The pursuit of fitness can be divided into seasons. Unlike the recurring seasons of the calendar, fitness seasons vary in their duration and focus. As athletes grow to develop a level of maturity, they recognize the value of this rhythm, and can build their training around the “peaks” of competition or the “plateaus” that come when the focus shifts to other major life events. Rather than pursuing an “all or nothing” training mentality, fitness moves with the ebbs and flows of life. In the midst of discovering this, athletes are often reluctant to change. If a particular strength cycle has worked well, they want to resist the new one on the horizon, instead clinging to what they feel got them to where they are. In both physical and spiritual fitness, the journey is growing into who you are becoming by growing out of who you used to be.
Let’s start with the basic biology of humans. Exchange is a critical component to sustaining life. Take breathing. When you breathe in oxygen, it makes its way through the lungs into your alveoli where it’s exchanged for what? That’s right, carbon dioxide. Carbon dioxide is breathed out which makes room for the next breath of oxygen. You grow into oxygen by growing out of carbon dioxide. Think about food. Your digestive system is growing into the healthy nutrients contained in everything you’re consuming, while at the same time growing out of anything which adds no value. You were designed to grow into and out of.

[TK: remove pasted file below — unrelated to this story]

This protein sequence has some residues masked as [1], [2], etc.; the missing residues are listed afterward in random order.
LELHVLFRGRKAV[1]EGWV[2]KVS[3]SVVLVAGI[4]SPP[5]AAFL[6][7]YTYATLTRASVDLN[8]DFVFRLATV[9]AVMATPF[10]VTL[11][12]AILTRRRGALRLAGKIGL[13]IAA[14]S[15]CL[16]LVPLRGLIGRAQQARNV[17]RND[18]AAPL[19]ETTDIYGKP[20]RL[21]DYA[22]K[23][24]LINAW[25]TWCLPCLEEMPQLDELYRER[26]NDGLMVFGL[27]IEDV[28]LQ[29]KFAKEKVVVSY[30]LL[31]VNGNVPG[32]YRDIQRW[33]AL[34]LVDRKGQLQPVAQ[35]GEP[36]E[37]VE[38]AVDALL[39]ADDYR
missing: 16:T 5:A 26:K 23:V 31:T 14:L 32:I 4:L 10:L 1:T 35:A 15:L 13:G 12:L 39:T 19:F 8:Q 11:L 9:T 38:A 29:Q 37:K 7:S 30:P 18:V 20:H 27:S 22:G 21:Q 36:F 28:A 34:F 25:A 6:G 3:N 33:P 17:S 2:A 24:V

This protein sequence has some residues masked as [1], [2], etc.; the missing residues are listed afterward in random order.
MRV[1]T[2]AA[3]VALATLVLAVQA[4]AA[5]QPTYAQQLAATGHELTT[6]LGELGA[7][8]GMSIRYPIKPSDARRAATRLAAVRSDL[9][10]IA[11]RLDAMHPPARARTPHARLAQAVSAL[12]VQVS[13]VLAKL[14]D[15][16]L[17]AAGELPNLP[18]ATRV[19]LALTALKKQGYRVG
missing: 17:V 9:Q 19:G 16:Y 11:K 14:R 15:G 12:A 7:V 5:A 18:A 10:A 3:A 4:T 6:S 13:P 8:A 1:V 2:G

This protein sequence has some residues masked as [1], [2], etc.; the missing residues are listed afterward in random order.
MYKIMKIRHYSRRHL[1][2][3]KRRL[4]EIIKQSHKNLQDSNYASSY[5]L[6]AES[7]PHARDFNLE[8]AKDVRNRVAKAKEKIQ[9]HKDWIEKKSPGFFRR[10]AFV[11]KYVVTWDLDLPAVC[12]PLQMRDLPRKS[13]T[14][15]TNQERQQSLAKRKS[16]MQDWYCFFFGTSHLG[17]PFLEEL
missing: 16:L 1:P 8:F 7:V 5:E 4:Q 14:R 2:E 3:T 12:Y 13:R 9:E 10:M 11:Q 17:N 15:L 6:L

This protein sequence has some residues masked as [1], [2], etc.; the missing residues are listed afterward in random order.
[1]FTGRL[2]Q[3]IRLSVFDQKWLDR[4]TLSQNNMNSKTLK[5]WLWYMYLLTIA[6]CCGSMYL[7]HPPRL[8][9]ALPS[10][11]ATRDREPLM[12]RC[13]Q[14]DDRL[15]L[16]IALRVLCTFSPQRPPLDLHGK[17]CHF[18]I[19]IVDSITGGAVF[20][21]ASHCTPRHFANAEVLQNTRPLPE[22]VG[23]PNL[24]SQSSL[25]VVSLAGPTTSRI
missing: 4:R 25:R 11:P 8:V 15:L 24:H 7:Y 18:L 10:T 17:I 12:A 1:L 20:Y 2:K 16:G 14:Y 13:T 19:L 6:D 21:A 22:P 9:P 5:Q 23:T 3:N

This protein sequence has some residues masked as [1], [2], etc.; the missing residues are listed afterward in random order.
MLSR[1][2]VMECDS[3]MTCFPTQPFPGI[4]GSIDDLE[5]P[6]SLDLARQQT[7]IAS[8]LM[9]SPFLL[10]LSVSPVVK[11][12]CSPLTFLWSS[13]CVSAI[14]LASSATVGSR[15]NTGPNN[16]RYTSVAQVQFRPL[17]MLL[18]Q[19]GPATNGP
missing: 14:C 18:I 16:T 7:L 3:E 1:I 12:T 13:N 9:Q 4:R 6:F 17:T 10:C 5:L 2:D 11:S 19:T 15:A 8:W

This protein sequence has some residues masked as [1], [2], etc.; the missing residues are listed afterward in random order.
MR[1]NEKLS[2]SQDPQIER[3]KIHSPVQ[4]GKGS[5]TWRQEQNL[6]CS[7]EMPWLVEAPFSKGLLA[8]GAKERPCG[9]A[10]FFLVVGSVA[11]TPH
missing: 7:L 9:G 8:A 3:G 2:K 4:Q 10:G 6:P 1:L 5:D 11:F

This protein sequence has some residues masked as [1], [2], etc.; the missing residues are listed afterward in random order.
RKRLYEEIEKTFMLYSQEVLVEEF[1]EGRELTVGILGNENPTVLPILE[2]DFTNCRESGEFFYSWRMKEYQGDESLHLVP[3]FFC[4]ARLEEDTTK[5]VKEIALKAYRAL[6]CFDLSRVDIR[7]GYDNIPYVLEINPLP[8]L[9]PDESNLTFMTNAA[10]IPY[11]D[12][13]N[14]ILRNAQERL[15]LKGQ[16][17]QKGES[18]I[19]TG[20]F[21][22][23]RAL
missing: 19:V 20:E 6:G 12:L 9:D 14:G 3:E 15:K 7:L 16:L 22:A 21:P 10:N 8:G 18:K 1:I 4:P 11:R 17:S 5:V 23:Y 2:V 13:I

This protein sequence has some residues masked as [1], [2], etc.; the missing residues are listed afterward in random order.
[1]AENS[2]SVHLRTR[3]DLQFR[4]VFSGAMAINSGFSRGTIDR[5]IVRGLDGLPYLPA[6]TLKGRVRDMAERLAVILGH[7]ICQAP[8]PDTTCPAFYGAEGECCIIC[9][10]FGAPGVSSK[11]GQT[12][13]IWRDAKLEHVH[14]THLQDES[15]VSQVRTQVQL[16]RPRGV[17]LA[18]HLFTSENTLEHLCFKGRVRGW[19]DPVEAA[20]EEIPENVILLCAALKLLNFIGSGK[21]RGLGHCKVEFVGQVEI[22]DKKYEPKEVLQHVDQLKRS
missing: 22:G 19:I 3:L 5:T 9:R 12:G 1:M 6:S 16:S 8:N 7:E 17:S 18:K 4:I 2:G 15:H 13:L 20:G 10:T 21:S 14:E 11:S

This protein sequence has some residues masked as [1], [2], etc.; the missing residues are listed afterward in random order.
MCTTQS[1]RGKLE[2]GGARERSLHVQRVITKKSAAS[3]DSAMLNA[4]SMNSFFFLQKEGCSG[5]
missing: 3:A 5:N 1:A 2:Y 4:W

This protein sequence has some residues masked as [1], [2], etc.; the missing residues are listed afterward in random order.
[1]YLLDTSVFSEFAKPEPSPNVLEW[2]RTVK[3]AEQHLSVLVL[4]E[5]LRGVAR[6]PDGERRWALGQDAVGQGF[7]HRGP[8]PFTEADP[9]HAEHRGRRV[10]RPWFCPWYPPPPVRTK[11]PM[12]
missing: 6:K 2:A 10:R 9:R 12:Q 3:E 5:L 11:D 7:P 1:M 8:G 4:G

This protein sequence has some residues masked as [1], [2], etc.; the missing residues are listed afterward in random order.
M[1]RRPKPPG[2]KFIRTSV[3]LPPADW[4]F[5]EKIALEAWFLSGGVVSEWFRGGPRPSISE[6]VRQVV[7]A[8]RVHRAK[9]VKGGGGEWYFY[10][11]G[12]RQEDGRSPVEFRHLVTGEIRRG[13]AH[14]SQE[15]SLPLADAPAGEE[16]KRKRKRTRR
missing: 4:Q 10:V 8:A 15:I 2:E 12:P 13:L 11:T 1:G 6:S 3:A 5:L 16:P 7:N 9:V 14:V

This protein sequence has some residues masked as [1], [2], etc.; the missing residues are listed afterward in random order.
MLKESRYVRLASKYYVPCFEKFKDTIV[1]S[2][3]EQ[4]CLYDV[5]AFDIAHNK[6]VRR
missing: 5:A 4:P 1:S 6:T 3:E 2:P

Which is why it applies so well to fitness. You grow into being an athlete by growing out of being an enthusiast. You adopt a lifestyle reflective of where you want to go. By nature, you must leave the old lifestyle behind. Two days a week of exercise is insufficient to become an athlete. Sure, you can work out two days a week, just don’t expect to see the same changes in your life as someone committed to a five or six day a week program. The same can be said for nutrition, sleep, or any of the other major components of a healthy lifestyle. Five cheat days and two days of lean greens and protein does not make abs, and you can quote me on that!
I love to use this approach with goal setting. With goal setting, what I often see are people who overfill their plate. They set great goals, but they don’t keep in mind all the things they are currently in pursuit of. It’s the fantasy goal setting session, where you get to make believe all you’re going to do in life for the next year is the one thing you’re dreaming of. Instead, try using this fill in the blank: For me to grow into Your New Goal Here, I must grow out of Something You’re Currently Doing. Do the hard work up front. If you want to grow into becoming a 5:30 am athlete, you must grow out of late-night television.
You can do the same thing with mindset work, especially when you look at it from a spiritual fitness perspective. Let me give you a few to get the juices flowing: Grow into grace and out of unforgiveness. Grow in humility and out of pride. Grow into contentment and out of comparison. Grow into deep relationships and out of digital distractions. Grow into trusting God and out of trying to do it on your own.
Understand your life is moving in some type of rhythm. If you want to experience the fullness and richness of shalom, you must grow into Godly rhythms and out of worldly rhythms. Learn to make life exchange work for you and watch your joy and peace exceed your greatest expectations.
Questions for Reflection:
Do people distort their view of the past? If yes, what do you think is the root cause?
Are you holding onto something it’s time to grow out of? What do you need to grow into instead?